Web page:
Why I do Design by Contract

Behind all the hoopla of TDD, ATDD, BDD, I lumber on writing code using Design by Contract. To those unfamiliar with it, I wanted to give my reasons for preferring it over TDD.

Imagine this is your software

egg1

That my friends is an egg.

egg2

It isn’t a stinky egg. Those lines are input to your software. I’ll get back to the egg in a second.

The idea behind Design by Contract is that before you implement your functions, you explicitly state your assumptions about the input, output and internal structure. A function has attributes it REQUIREs about it’s input so that the function can ENSURE specific properties about the output. This is different than defensive programming and it is different from TDD, because contracts stop the execution of your code! Let me give you trivial example C++11 example from Firestr


u::array convert(const users& us)
{
    u::array a;
    for(auto u : us)
    {
        CHECK(u);
        a.add(convert(*u));
    }
    ENSURE_EQUAL(a.size(), us.size());
    return a;
}

This is a function which converts a list of users into an encoded array which gets written on the network wire. At the end of the function I use a special macro called ENSURE_EQUAL, which checks to make sure the values are equal. If they are not, the values are printed and the program quits.

You can find the specific implementation of the macro here.

If you were using TDD, you might write a test instead that looks like this, before you write your code.


void test_ensure_convert_creates_same_size_encoded_array
{
    users us = mock.get_users();
    u::array ar = convert(us);
    ASSERT_EQUAL(ar.size(), us.size());
}

However, having the asserts in your code has several distinct advantages. First, having the requirements by the code makes them easier to find and see. Second, the checks run for all input your program ever receives instead of specific cases that you create in your test. Third, in the days of multi-threaded code, having your checks run as your code runs will reveal many threading bugs. What if another thread adds users as convert is being run? Having the checks always run will catch these kinds of bugs.

While TDD tests software modules in isolation, most bugs happen in how modules are connected.

bug

By stating your requirements as executable code, your code will find the bugs for you. The contracts guarantee that all units connected are satisfying their obligations.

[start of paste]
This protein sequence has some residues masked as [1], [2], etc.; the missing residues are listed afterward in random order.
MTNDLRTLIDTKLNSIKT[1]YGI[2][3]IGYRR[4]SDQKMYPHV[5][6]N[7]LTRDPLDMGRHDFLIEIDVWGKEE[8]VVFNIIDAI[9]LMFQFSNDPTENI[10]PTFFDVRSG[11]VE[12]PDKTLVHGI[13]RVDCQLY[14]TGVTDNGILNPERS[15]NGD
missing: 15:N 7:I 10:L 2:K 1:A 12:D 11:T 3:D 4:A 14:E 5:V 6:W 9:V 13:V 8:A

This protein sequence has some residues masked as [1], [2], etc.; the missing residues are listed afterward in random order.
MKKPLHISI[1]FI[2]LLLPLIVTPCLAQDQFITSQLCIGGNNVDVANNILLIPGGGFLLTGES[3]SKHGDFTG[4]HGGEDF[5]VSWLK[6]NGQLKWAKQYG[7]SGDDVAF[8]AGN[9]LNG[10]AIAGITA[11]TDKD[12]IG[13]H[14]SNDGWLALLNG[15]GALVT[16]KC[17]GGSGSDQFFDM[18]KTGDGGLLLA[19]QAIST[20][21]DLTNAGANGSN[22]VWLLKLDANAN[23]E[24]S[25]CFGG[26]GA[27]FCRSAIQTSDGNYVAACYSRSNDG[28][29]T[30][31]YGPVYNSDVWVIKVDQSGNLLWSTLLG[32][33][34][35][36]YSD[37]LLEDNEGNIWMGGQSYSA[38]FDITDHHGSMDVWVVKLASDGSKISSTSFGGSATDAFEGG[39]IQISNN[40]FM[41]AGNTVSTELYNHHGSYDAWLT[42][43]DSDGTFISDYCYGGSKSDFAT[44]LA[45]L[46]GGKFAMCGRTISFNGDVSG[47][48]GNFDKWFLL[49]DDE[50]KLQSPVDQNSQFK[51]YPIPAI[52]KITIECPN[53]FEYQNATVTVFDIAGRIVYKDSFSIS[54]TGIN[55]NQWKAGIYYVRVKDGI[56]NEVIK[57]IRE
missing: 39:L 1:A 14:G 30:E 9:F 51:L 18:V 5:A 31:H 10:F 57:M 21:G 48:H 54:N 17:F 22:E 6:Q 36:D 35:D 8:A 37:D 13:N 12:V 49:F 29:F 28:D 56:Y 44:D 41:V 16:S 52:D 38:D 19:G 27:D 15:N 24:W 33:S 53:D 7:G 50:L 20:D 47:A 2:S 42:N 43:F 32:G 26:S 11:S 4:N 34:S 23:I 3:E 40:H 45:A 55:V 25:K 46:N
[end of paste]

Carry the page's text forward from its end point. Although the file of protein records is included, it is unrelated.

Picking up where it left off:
Let’s get back to our egg.

egg2

As input enters your program, you must sanitize it and check it to make sure it is acceptable. For this you can use the standard techniques like error codes and exception handling. Once the input gets past the hard shell, it enters the gooey inside where your algorithms and business logic lies. At this point you can use HARD CORE contracts which constantly check your assumptions and requirements. You can write your logic as though the input is properly sanitized, no need for defensive programming.

This creates a clean separation between where input is assumed to be dirty, and when input is assumed to be valid for your logic.

As a contract fails, it will print a stack trace and abort the program. This guarantees two things.

1. Your code will NOT run for long if you have bugs or wrong assumptions. This motivates people to fix bugs.
2. Your code WILL fail close to the problem instead of somewhere down the line.

This simplifies testing and debugging dramatically. In a debug build, you can even have the compiler automatically run a debugger at the point of failure. It also allows you to implement an incredibly powerful testing technique pioneered by Haskell’s QuickCheck.

Because your pre and post conditions are stated explicitly by your code, you can write tests which create random values within the domain of your input and test your code for correct behaviour and output. And because the checks always run, you can test high level modules in this way to make sure the connections, the call graph, the stuff in between is correct instead of just individual units. This is more powerful than unit testing and more powerful than simple integration testing, or “higher level” testing.

For my projects at work, we achieve 90% code coverage with these techniques. We run hundreds of thousands of tests instead of the thousands you would have with TDD.

It reminds me of the famous parable about the blind old men touching an elephant for the first time to figure out what it is. The first touches the trunk and says “An elephant is like a tree”. The second touches the ears and says “The elephant is like curtain!”, the third touches the tail and says “The elephant is like a paint brush”.

What is less known is the parable about the blind elephants touching the man. They never knew what a man was so the blind elephants decided to find one and touch him. They found a man and touched him with their legs. They all happily agreed “A man is a pancake, flat and round!”

TDD is like touching your code blind, DBC is like crushing your code flat. As they say “Work smarter, not harder”. Write tests that write tests for you. Crush your code.

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